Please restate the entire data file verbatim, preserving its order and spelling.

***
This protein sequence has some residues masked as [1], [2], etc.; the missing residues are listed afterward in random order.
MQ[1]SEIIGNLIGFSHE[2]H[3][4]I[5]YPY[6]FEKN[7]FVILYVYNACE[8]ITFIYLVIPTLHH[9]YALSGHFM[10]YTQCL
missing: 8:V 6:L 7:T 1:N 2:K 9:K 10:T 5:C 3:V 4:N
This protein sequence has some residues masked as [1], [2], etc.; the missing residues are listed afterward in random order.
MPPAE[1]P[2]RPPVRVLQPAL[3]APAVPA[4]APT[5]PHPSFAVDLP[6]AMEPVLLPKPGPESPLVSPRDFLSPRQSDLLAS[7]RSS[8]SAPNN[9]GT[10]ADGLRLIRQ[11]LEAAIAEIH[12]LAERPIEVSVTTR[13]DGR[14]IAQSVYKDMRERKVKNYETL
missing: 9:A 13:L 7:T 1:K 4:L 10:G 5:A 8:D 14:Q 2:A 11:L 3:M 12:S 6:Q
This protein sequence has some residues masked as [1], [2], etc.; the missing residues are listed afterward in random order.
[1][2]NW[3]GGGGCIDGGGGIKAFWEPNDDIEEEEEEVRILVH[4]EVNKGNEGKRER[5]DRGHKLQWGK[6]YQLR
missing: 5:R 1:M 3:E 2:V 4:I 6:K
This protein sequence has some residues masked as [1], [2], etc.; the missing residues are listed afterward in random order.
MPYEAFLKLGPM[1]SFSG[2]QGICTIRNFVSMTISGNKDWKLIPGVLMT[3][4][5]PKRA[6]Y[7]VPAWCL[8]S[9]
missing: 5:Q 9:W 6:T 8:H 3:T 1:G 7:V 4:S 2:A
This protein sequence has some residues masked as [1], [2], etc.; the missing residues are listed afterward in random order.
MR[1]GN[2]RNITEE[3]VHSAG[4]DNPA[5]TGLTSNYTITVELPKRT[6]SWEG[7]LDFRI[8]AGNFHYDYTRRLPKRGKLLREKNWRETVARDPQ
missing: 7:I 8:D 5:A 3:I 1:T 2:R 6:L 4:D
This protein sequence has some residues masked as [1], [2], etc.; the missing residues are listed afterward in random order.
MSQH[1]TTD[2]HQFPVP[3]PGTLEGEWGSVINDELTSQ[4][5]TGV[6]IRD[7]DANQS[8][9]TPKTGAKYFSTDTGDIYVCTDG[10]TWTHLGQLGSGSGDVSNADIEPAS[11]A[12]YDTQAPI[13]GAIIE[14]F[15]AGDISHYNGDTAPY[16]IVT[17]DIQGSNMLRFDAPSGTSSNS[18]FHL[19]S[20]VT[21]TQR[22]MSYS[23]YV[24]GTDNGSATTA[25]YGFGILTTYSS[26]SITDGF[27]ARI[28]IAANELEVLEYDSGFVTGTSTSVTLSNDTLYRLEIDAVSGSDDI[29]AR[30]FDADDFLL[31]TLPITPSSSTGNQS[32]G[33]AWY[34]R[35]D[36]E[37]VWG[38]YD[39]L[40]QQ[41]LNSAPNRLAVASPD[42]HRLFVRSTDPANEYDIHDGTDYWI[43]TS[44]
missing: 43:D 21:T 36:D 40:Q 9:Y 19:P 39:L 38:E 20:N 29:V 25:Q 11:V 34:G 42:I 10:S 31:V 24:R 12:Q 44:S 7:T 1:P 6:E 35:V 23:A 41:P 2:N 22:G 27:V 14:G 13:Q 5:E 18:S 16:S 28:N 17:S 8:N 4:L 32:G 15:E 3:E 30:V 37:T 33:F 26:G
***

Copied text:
This protein sequence has some residues masked as [1], [2], etc.; the missing residues are listed afterward in random order.
MQ[1]SEIIGNLIGFSHE[2]H[3][4]I[5]YPY[6]FEKN[7]FVILYVYNACE[8]ITFIYLVIPTLHH[9]YALSGHFM[10]YTQCL
missing: 8:V 6:L 7:T 1:N 2:K 9:K 10:T 5:C 3:V 4:N
This protein sequence has some residues masked as [1], [2], etc.; the missing residues are listed afterward in random order.
MPPAE[1]P[2]RPPVRVLQPAL[3]APAVPA[4]APT[5]PHPSFAVDLP[6]AMEPVLLPKPGPESPLVSPRDFLSPRQSDLLAS[7]RSS[8]SAPNN[9]GT[10]ADGLRLIRQ[11]LEAAIAEIH[12]LAERPIEVSVTTR[13]DGR[14]IAQSVYKDMRERKVKNYETL
missing: 9:A 13:L 7:T 1:K 4:L 10:G 5:A 8:D 14:Q 2:A 11:L 3:M 12:S 6:Q
This protein sequence has some residues masked as [1], [2], etc.; the missing residues are listed afterward in random order.
[1][2]NW[3]GGGGCIDGGGGIKAFWEPNDDIEEEEEEVRILVH[4]EVNKGNEGKRER[5]DRGHKLQWGK[6]YQLR
missing: 5:R 1:M 3:E 2:V 4:I 6:K
This protein sequence has some residues masked as [1], [2], etc.; the missing residues are listed afterward in random order.
MPYEAFLKLGPM[1]SFSG[2]QGICTIRNFVSMTISGNKDWKLIPGVLMT[3][4][5]PKRA[6]Y[7]VPAWCL[8]S[9]
missing: 5:Q 9:W 6:T 8:H 3:T 1:G 7:V 4:S 2:A
This protein sequence has some residues masked as [1], [2], etc.; the missing residues are listed afterward in random order.
MR[1]GN[2]RNITEE[3]VHSAG[4]DNPA[5]TGLTSNYTITVELPKRT[6]SWEG[7]LDFRI[8]AGNFHYDYTRRLPKRGKLLREKNWRETVARDPQ
missing: 7:I 8:D 5:A 3:I 1:T 2:R 6:L 4:D
This protein sequence has some residues masked as [1], [2], etc.; the missing residues are listed afterward in random order.
MSQH[1]TTD[2]HQFPVP[3]PGTLEGEWGSVINDELTSQ[4][5]TGV[6]IRD[7]DANQS[8][9]TPKTGAKYFSTDTGDIYVCTDG[10]TWTHLGQLGSGSGDVSNADIEPAS[11]A[12]YDTQAPI[13]GAIIE[14]F[15]AGDISHYNGDTAPY[16]IVT[17]DIQGSNMLRFDAPSGTSSNS[18]FHL[19]S[20]VT[21]TQR[22]MSYS[23]YV[24]GTDNGSATTA[25]YGFGILTTYSS[26]SITDGF[27]ARI[28]IAANELEVLEYDSGFVTGTSTSVTLSNDTLYRLEIDAVSGSDDI[29]AR[30]FDADDFLL[31]TLPITPSSSTGNQS[32]G[33]AWY[34]R[35]D[36]E[37]VWG[38]YD[39]L[40]QQ[41]LNSAPNRLAVASPD[42]HRLFVRSTDPANEYDIHDGTDYWI[43]TS[44]
missing: 43:D 21:T 36:D 40:Q 9:Y 19:P 39:L 38:E 20:N 29:V 25:Q 11:V 34:G 42:I 10:S 31:V 24:R 12:Q 44:S 7:T 1:P 6:E 35:V 23:A 41:P 2:N 22:G 27:V 14:G 13:Q 5:E 18:S 16:S 28:N 17:S 8:N 4:L 32:G 15:E 3:E 30:V 37:T 33:F 26:G